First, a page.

History of World University of America  — from Word University Catalog (Section 500)

On January 27, 1974, a group of 17 persons, who had expressed to Dr. Benito F. Reyes their interest in his ideas on education, were invited to meet with him and his wife, Mrs. Dominga L. Reyes, at their residence to explore the possibility of undertaking some active implementation of those ideas. There emerged enthusiasm and confidence in starting a teacher-training program with this end in view. They called the organization, World Institute of Avasthology, from the Sanskrit word Avasthas, which means states of consciousness, and logy, which means science or study; hence, Avasthology, or science of total consciousness.
The opening date of February 16, 1974 was the earliest for which preparations could be made. Dr. Reyes felt that if ten persons came, that would be a satisfactory beginning.

Saturday morning, February 16, 1974, at 9:30 A.M., 67 persons were crowded into the largest classroom available to hear what Dr. Reyes had to say about the new philosophy of education. Some were there to inquire, some curious, most serious. When registration was completed, 36 were formally enrolled students, 31 taking the courses for credit to be granted by the future college when established. During that same six-week period, there were 103 single-occasion visits by persons not able to attend regularly.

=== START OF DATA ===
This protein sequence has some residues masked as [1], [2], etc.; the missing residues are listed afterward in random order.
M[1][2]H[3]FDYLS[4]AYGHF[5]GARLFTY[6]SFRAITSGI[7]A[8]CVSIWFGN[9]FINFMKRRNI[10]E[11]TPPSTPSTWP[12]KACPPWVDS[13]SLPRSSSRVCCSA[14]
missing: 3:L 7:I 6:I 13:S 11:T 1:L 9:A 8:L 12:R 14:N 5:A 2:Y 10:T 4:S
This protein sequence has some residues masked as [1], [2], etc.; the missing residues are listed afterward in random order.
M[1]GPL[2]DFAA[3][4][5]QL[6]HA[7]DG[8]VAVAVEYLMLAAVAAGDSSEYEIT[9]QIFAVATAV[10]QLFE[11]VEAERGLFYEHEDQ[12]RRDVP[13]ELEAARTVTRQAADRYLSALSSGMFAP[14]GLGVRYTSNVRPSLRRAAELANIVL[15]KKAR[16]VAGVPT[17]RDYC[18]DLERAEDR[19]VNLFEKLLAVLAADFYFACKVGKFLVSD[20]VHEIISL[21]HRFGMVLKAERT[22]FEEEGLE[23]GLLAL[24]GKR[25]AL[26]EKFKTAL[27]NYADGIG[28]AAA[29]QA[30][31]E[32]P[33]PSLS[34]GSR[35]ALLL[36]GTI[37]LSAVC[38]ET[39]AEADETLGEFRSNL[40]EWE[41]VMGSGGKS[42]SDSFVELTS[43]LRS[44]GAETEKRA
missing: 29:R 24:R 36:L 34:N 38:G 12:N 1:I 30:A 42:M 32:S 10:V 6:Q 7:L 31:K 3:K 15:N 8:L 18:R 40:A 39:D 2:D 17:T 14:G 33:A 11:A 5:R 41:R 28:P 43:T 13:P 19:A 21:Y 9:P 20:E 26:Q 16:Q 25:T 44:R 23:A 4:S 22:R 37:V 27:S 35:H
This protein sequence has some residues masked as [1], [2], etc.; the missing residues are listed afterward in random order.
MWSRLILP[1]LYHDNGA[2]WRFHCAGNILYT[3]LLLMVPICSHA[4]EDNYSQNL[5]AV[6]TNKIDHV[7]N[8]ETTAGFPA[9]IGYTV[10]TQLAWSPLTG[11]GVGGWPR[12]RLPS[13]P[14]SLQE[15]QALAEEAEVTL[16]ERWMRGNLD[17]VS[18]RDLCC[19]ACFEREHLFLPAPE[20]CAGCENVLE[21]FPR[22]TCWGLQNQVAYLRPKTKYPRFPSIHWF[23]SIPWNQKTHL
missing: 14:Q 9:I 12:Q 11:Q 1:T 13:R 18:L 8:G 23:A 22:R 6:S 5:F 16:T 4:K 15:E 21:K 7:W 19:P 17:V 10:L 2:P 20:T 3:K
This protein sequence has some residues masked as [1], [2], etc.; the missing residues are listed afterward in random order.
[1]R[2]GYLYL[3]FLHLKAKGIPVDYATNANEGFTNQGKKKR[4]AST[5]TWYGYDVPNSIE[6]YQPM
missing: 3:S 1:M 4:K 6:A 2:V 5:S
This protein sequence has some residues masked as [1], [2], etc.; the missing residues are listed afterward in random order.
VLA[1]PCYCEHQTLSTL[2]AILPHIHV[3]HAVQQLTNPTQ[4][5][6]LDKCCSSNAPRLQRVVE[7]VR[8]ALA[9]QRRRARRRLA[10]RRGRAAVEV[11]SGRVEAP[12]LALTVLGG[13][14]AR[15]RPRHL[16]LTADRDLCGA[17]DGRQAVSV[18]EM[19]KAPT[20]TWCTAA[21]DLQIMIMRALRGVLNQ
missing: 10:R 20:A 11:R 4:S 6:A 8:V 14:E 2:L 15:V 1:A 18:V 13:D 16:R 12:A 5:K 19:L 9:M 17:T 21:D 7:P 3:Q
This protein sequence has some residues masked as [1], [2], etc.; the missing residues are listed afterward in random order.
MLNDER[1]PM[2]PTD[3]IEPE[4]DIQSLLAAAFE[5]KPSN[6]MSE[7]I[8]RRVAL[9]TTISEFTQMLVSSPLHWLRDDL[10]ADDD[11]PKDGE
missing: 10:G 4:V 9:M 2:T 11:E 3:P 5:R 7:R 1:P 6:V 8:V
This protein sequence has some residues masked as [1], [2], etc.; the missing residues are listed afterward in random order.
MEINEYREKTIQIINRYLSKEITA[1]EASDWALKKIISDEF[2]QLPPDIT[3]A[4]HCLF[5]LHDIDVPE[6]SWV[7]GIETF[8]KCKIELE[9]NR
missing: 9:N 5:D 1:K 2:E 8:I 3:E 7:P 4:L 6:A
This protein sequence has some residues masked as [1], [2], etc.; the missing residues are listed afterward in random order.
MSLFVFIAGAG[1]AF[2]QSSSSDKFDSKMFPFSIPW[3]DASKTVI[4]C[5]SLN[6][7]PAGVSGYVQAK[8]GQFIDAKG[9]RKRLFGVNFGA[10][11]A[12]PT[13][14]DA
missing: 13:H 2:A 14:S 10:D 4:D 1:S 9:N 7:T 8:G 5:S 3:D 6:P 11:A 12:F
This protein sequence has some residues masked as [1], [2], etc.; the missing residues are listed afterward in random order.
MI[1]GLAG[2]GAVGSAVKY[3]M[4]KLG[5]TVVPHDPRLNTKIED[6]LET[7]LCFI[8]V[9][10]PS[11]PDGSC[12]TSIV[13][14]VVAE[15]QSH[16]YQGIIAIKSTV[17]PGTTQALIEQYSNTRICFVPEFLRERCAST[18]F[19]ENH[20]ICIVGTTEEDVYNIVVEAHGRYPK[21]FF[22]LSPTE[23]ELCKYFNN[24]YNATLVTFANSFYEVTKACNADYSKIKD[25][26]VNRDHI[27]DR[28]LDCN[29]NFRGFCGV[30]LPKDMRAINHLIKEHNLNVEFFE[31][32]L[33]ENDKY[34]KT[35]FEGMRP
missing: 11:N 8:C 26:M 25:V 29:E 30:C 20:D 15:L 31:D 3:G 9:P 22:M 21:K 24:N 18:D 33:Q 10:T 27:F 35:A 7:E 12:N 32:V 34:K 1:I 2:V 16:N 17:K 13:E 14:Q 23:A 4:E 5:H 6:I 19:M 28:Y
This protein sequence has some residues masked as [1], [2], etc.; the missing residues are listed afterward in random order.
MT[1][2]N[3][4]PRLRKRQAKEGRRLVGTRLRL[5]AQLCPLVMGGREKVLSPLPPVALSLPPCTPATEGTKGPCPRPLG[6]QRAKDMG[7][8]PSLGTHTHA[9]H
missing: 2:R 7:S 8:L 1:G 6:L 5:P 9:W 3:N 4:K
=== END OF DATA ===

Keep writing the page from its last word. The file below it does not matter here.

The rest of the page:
The student body during this period was and still is composed of persons of all ages and all walks of life: teenagers through elderly, high school students, school teachers, businessmen and women, counselors, lawyers, workers and retired people. It has drawn persons of widely different religious backgrounds, traditional and current, and from many of the new groups concerned with human consciousness and personal growth. Its effect has been inclusive and expansive, excluding none, moving towards brotherliness.

The Institute, and its proposed future expansion into a full-fledged university, was to fill a need in the widespread search for meaning and hope in the chaos of current life. There was a compelling energy generated by the association of so many generous persons in serious efforts to move towards enlightenment and an improved human condition, both in the individual and in his will and concern for the welfare of others.
The original 17 people who met together to organize the Institute have been joined by a large group of interested workers eager to help when their services could be utilized. All teaching, labor, professional services, and administrative responsibility, were voluntarily undertaken without regular compensation during the initial stages.